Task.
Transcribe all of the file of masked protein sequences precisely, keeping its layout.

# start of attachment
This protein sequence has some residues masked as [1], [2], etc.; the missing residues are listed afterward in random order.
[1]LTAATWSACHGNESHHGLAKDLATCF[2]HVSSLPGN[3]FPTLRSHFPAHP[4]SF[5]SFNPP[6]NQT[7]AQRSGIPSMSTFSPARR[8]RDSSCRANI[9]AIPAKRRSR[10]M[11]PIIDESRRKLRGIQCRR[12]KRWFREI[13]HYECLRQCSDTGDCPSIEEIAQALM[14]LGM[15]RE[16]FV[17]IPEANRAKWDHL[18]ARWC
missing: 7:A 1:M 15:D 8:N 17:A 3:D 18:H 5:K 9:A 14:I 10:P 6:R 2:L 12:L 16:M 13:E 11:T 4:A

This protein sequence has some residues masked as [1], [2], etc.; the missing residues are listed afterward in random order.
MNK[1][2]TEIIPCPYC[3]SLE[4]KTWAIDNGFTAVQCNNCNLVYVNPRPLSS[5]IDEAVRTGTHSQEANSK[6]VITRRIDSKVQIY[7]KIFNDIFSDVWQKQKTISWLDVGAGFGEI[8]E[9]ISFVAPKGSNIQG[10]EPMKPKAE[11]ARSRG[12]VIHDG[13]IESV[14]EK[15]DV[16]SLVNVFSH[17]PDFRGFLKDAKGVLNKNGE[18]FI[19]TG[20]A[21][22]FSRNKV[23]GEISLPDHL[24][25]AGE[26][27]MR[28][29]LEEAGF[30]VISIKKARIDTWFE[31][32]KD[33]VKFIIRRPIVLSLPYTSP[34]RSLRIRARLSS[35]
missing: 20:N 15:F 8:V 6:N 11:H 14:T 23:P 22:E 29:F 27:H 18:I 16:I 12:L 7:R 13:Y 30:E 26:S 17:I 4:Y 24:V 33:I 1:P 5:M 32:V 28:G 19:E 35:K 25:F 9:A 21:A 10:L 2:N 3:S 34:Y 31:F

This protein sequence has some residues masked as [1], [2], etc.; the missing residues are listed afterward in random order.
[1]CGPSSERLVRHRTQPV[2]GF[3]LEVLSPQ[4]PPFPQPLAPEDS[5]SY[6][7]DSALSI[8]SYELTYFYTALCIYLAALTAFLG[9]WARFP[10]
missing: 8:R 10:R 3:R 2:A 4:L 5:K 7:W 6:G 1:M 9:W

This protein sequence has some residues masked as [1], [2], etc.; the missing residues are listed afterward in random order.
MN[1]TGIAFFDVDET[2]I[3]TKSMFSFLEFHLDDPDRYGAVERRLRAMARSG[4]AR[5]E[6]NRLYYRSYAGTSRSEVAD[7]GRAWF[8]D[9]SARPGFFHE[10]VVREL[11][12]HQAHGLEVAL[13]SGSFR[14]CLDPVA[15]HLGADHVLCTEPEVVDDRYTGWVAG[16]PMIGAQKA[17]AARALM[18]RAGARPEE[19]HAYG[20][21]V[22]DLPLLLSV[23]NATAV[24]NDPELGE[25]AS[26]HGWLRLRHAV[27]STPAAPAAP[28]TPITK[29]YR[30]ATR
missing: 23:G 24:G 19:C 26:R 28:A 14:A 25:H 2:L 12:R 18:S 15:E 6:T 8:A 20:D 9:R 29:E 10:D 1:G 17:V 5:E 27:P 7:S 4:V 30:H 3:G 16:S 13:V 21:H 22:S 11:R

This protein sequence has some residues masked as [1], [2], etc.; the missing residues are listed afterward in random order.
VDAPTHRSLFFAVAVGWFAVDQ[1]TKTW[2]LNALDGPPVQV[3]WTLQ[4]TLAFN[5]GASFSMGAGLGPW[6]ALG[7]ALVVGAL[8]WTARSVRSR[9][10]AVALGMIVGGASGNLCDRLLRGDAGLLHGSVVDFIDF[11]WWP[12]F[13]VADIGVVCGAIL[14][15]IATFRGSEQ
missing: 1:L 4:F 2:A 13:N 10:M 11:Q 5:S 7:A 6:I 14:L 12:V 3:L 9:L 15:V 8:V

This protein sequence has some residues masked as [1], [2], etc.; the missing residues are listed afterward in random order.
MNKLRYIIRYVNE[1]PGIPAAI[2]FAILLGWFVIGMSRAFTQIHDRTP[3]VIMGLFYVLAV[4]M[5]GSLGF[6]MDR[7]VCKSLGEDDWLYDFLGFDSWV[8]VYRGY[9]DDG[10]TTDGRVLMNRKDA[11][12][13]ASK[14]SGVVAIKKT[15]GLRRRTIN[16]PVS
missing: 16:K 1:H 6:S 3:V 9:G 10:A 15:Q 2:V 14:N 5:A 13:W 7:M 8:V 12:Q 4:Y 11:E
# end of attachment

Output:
This protein sequence has some residues masked as [1], [2], etc.; the missing residues are listed afterward in random order.
[1]LTAATWSACHGNESHHGLAKDLATCF[2]HVSSLPGN[3]FPTLRSHFPAHP[4]SF[5]SFNPP[6]NQT[7]AQRSGIPSMSTFSPARR[8]RDSSCRANI[9]AIPAKRRSR[10]M[11]PIIDESRRKLRGIQCRR[12]KRWFREI[13]HYECLRQCSDTGDCPSIEEIAQALM[14]LGM[15]RE[16]FV[17]IPEANRAKWDHL[18]ARWC
missing: 7:A 1:M 15:D 8:N 17:A 3:D 18:H 5:K 9:A 14:I 10:P 6:R 2:L 12:L 16:M 13:E 11:T 4:A

This protein sequence has some residues masked as [1], [2], etc.; the missing residues are listed afterward in random order.
MNK[1][2]TEIIPCPYC[3]SLE[4]KTWAIDNGFTAVQCNNCNLVYVNPRPLSS[5]IDEAVRTGTHSQEANSK[6]VITRRIDSKVQIY[7]KIFNDIFSDVWQKQKTISWLDVGAGFGEI[8]E[9]ISFVAPKGSNIQG[10]EPMKPKAE[11]ARSRG[12]VIHDG[13]IESV[14]EK[15]DV[16]SLVNVFSH[17]PDFRGFLKDAKGVLNKNGE[18]FI[19]TG[20]A[21][22]FSRNKV[23]GEISLPDHL[24][25]AGE[26][27]MR[28][29]LEEAGF[30]VISIKKARIDTWFE[31][32]KD[33]VKFIIRRPIVLSLPYTSP[34]RSLRIRARLSS[35]
missing: 20:N 15:F 8:V 6:N 11:H 14:T 23:P 22:E 29:F 27:H 18:I 16:I 12:L 7:R 13:Y 30:E 26:S 17:I 4:Y 24:V 33:I 1:P 5:M 32:V 28:G 19:E 35:K 25:F 9:A 21:A 10:L 2:N 3:S 34:Y 31:F

This protein sequence has some residues masked as [1], [2], etc.; the missing residues are listed afterward in random order.
[1]CGPSSERLVRHRTQPV[2]GF[3]LEVLSPQ[4]PPFPQPLAPEDS[5]SY[6][7]DSALSI[8]SYELTYFYTALCIYLAALTAFLG[9]WARFP[10]
missing: 8:R 10:R 3:R 2:A 4:L 5:K 7:W 6:G 1:M 9:W

This protein sequence has some residues masked as [1], [2], etc.; the missing residues are listed afterward in random order.
MN[1]TGIAFFDVDET[2]I[3]TKSMFSFLEFHLDDPDRYGAVERRLRAMARSG[4]AR[5]E[6]NRLYYRSYAGTSRSEVAD[7]GRAWF[8]D[9]SARPGFFHE[10]VVREL[11][12]HQAHGLEVAL[13]SGSFR[14]CLDPVA[15]HLGADHVLCTEPEVVDDRYTGWVAG[16]PMIGAQKA[17]AARALM[18]RAGARPEE[19]HAYG[20][21]V[22]DLPLLLSV[23]NATAV[24]NDPELGE[25]AS[26]HGWLRLRHAV[27]STPAAPAAP[28]TPITK[29]YR[30]ATR
missing: 23:G 24:G 19:C 26:R 28:A 14:A 25:H 2:L 12:R 18:S 15:E 6:T 8:A 20:D 9:R 29:E 10:D 1:G 17:V 5:E 27:P 7:S 4:V 30:H 3:G 16:S 13:V 21:H 22:S 11:R

This protein sequence has some residues masked as [1], [2], etc.; the missing residues are listed afterward in random order.
VDAPTHRSLFFAVAVGWFAVDQ[1]TKTW[2]LNALDGPPVQV[3]WTLQ[4]TLAFN[5]GASFSMGAGLGPW[6]ALG[7]ALVVGAL[8]WTARSVRSR[9][10]AVALGMIVGGASGNLCDRLLRGDAGLLHGSVVDFIDF[11]WWP[12]F[13]VADIGVVCGAIL[14][15]IATFRGSEQ
missing: 1:L 4:F 2:A 13:N 10:M 11:Q 5:S 7:A 6:I 14:L 12:V 3:L 9:L 15:V 8:V

This protein sequence has some residues masked as [1], [2], etc.; the missing residues are listed afterward in random order.
MNKLRYIIRYVNE[1]PGIPAAI[2]FAILLGWFVIGMSRAFTQIHDRTP[3]VIMGLFYVLAV[4]M[5]GSLGF[6]MDR[7]VCKSLGEDDWLYDFLGFDSWV[8]VYRGY[9]DDG[10]TTDGRVLMNRKDA[11][12][13]ASK[14]SGVVAIKKT[15]GLRRRTIN[16]PVS
missing: 16:K 1:H 6:S 3:V 9:G 10:A 15:Q 2:V 14:N 5:A 13:W 7:M 8:V 12:Q 4:Y 11:E